excel Formatting

Excel provides two types of formatting: numeric formatting and stylistic formatting.
Numeric formatting refers to how a number appears in the cell. In addition to choosing from an
extensive list of predefined formats, you can create your own formats (see Figure 2-16). The procedure is thoroughly explained in the Help system.
Excel applies some numeric formatting automatically, based on the entry. For example, if you
precede a number with a currency symbol (a dollar sign in the United States), Excel applies
Currency number formatting. You can also use the conditional formatting feature to apply number formatting conditionally, based on the magnitude of the number.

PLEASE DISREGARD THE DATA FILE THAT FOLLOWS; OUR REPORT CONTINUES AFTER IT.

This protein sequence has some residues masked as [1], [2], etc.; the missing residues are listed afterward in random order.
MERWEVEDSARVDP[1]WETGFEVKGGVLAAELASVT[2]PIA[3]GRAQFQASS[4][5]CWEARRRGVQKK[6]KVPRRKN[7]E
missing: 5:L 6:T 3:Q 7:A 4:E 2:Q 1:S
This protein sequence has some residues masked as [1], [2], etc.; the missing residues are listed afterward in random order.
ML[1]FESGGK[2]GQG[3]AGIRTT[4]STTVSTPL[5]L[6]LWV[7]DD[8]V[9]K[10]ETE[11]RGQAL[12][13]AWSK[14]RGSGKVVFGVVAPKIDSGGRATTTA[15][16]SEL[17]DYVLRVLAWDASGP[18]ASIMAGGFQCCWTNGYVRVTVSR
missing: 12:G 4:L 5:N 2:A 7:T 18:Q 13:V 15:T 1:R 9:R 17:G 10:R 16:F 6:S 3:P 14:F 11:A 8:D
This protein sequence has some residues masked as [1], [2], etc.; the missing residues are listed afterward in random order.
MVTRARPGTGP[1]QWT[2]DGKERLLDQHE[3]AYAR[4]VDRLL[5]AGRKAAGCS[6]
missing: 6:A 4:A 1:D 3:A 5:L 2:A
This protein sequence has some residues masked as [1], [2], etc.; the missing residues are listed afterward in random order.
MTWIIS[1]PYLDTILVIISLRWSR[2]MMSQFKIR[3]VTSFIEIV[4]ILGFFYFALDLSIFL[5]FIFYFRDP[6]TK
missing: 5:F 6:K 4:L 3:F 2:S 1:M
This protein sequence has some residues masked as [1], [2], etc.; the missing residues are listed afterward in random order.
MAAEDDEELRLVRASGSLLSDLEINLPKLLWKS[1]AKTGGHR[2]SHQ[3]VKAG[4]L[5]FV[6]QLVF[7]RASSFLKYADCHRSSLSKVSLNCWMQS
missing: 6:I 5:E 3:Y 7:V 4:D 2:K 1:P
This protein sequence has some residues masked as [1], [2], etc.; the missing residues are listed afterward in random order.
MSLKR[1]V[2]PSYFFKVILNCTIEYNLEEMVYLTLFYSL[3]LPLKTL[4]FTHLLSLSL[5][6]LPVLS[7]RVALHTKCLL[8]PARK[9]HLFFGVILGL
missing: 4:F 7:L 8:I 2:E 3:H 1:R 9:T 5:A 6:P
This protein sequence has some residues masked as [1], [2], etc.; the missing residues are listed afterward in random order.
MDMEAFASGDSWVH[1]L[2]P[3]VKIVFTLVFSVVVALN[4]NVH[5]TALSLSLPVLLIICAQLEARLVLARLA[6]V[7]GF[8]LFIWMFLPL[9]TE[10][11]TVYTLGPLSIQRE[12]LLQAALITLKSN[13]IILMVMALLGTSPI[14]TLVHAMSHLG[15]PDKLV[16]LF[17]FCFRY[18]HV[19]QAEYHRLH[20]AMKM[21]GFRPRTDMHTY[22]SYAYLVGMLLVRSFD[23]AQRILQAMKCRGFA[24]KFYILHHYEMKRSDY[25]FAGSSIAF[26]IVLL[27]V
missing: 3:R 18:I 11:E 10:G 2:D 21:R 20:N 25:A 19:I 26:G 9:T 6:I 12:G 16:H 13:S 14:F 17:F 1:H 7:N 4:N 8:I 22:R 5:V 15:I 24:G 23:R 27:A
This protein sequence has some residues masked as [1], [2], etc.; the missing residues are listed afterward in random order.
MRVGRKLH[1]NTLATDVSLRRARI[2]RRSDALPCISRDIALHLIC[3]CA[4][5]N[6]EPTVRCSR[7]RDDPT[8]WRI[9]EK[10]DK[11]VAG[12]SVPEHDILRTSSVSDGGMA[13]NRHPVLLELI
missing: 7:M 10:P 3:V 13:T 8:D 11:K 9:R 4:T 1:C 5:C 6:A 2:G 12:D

Stylistic formatting refers to the formatting that you apply to make your work look good. Many
Ribbon buttons offer direct access to common formatting options, but you’ll want to access the
object’s Format dialog box for the full range of formatting options.
The easiest way to get to the correct dialog box and format an object is to select the object and
press Ctrl+1. You can also right-click the object and choose Format xxx (where xxx is the selected
object) from the shortcut menu. Either of these actions brings up a tabbed dialog box that holds
all the formatting options for the selected object.